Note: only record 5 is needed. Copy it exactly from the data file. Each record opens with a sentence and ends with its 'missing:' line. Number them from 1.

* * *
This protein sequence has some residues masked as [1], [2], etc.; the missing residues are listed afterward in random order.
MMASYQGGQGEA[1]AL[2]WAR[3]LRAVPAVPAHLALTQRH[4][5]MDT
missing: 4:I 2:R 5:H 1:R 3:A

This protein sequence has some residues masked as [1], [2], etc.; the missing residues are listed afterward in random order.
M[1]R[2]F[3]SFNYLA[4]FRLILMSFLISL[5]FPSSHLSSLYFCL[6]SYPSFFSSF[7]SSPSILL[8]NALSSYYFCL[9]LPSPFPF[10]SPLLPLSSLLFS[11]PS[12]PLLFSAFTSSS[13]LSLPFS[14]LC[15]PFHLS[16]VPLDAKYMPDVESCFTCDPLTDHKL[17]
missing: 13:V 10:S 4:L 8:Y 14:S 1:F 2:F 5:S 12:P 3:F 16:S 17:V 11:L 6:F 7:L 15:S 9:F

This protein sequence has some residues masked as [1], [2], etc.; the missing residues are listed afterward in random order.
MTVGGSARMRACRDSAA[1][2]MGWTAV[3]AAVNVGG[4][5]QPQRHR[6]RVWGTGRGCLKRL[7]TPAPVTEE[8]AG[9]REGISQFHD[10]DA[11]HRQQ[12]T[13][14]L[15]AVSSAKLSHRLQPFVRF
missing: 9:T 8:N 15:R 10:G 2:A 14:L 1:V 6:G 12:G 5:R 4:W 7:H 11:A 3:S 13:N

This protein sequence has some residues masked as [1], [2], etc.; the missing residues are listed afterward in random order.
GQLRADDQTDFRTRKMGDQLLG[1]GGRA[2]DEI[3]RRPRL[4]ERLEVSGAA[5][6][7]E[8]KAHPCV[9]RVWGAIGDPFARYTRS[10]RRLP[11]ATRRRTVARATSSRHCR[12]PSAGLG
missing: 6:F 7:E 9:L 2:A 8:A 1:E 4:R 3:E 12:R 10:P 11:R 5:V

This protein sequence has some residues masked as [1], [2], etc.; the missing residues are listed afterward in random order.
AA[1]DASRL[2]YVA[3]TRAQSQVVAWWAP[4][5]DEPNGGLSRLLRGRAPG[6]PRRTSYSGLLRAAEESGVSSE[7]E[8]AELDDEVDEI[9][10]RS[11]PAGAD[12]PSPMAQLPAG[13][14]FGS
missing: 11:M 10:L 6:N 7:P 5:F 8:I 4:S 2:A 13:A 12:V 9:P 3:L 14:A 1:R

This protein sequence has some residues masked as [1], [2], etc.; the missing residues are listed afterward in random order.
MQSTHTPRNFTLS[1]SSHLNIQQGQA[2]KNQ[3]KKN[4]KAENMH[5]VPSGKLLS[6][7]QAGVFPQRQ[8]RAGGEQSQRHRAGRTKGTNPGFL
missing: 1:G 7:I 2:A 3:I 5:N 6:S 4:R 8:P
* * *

This protein sequence has some residues masked as [1], [2], etc.; the missing residues are listed afterward in random order.
AA[1]DASRL[2]YVA[3]TRAQSQVVAWWAP[4][5]DEPNGGLSRLLRGRAPG[6]PRRTSYSGLLRAAEESGVSSE[7]E[8]AELDDEVDEI[9][10]RS[11]PAGAD[12]PSPMAQLPAG[13][14]FGS
missing: 11:M 10:L 6:N 7:P 5:F 8:I 4:S 2:A 13:A 12:V 9:P 3:L 14:A 1:R